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01.12.2014 | Systematic Reviews and Meta-analyses | Ausgabe 8/2014

Langenbeck's Archives of Surgery 8/2014

The benefits of liver resection for non-colorectal, non-neuroendocrine liver metastases: a systematic review

Zeitschrift:
Langenbeck's Archives of Surgery > Ausgabe 8/2014
Autoren:
Timothy L. Fitzgerald, Jason Brinkley, Shannon Banks, Nasreen Vohra, Zachary P. Englert, Emmanuel E. Zervos

Abstract

Purpose

Defining the benefits of resection of isolated non-colorectal, non-neuroendocrine (NCRNNE) liver metastases is difficult. To better understand the survival benefit in this group of patients, we conducted a systematic review of the previous literature.

Methods

Medline, Web of Knowledge, and manual searches were performed using search terms, such as “liver resection” and “primary tumor.” Inclusion criteria were year > 1990, >five patients, and median survival reported or derived. An expected median survival was calculated from weighted averages of median survivals, and differences were assessed using a permutation test.

Results

A total of 7,857 references were identified. Overall 4,735 abstracts were reviewed; 120 manuscripts evaluated and of these, 73 met the study inclusion criteria. The final population consisted of 3,596 patients with renal (n = 234), ovarian (n = 119), testicular (n = 153), adrenal (n = 90), small bowel (n = 28), gallbladder (n = 21), duodenum (n = 38), gastric (n = 481), pancreatic (n = 55), esophageal (n = 23), head and neck (n = 15), and lung (n = 36) cancers, gastrointestinal stromal tumors (GISTs) (n = 106), cholangiocarcinoma (n = 13), sarcoma (n = 189), and melanoma (n = 643). The greatest expected median was 63 months for genitourinary (GU) primaries (n = 549; range 5.4–142 months) followed by 44.4 months for breast cancer (n = 1,013; range 8–74 months), 22.3 months for gastrointestinal cancer (n = 549; range 5–58 months), and 23.7 months for other tumor types (n = 1,082; range 10–72 months). Using a permutation test, we observed that survival was best for patients with GU primaries followed by that for breast cancer patients. Additionally, we also observed that survival was similar for those with cancer of the GI tract and other primary sites.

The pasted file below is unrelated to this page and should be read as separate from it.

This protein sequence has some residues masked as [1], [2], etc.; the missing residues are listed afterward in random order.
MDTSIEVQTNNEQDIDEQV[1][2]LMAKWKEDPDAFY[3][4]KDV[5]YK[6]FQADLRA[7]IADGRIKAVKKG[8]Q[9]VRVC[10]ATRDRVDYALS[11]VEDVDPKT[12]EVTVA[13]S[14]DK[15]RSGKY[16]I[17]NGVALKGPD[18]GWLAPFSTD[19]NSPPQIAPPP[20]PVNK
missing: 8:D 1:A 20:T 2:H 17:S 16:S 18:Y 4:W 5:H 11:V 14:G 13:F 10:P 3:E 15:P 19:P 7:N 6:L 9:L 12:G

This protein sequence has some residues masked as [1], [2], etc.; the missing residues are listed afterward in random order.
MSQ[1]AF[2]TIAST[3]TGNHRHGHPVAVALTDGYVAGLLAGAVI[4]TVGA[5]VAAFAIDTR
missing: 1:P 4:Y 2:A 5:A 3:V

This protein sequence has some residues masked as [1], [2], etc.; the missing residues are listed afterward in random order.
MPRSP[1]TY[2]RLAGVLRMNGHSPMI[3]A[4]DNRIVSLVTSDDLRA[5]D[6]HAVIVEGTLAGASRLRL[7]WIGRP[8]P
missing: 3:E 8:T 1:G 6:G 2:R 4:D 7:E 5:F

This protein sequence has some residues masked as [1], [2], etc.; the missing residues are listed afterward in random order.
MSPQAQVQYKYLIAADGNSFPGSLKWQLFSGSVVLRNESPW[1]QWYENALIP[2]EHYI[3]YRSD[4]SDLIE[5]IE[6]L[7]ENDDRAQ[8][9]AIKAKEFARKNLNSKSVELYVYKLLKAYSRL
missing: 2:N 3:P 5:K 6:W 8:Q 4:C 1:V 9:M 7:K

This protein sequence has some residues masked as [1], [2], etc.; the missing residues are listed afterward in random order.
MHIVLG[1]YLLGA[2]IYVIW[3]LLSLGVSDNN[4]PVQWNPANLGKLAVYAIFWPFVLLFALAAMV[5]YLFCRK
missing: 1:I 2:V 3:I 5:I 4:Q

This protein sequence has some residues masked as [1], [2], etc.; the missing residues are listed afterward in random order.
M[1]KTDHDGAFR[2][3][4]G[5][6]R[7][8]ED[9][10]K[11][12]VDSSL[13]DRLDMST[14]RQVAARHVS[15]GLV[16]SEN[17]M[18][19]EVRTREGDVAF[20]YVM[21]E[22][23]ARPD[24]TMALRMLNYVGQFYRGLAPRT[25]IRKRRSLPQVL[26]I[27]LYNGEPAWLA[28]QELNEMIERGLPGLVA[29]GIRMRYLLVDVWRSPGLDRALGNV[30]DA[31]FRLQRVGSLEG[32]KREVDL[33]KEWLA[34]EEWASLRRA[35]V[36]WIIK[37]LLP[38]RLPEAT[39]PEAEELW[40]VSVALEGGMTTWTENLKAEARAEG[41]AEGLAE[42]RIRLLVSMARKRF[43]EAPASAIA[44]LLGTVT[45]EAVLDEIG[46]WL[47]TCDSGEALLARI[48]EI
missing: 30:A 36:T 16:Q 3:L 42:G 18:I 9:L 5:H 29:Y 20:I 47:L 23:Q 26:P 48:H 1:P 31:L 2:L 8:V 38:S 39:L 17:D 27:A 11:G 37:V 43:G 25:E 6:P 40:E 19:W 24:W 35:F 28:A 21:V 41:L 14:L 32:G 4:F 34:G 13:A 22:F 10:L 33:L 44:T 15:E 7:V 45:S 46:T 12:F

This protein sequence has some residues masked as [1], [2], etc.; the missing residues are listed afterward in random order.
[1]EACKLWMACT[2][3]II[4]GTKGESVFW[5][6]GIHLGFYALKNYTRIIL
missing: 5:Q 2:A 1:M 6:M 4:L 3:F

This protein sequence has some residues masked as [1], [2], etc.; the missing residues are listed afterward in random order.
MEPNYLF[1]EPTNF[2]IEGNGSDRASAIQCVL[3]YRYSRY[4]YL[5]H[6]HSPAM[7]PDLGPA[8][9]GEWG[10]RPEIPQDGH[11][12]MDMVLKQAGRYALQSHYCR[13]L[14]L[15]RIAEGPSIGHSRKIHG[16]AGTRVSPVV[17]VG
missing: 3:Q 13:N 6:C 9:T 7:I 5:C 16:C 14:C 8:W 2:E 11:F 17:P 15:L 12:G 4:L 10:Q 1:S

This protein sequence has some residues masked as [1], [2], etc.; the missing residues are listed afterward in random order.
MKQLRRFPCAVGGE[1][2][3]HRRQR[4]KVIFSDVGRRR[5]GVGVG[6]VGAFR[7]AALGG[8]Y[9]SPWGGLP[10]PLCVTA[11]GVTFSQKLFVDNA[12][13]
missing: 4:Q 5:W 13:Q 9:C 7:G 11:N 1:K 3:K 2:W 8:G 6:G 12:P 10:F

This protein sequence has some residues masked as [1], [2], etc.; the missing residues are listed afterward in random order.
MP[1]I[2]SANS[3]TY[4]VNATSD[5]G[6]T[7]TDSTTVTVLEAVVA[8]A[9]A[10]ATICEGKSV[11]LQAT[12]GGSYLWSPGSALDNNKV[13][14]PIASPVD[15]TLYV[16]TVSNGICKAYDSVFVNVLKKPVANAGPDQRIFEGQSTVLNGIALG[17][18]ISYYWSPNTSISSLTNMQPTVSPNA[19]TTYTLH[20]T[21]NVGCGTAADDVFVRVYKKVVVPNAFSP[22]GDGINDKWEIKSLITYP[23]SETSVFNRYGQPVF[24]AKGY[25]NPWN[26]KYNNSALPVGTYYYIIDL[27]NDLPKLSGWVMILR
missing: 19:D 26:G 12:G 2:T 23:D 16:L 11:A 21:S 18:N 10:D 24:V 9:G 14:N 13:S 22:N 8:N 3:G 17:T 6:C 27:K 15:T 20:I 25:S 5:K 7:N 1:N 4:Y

Conclusions

There appears to be a benefit to resection for patients with NCRNNE liver metastases. The degree of survival advantage is predicated by primary site.

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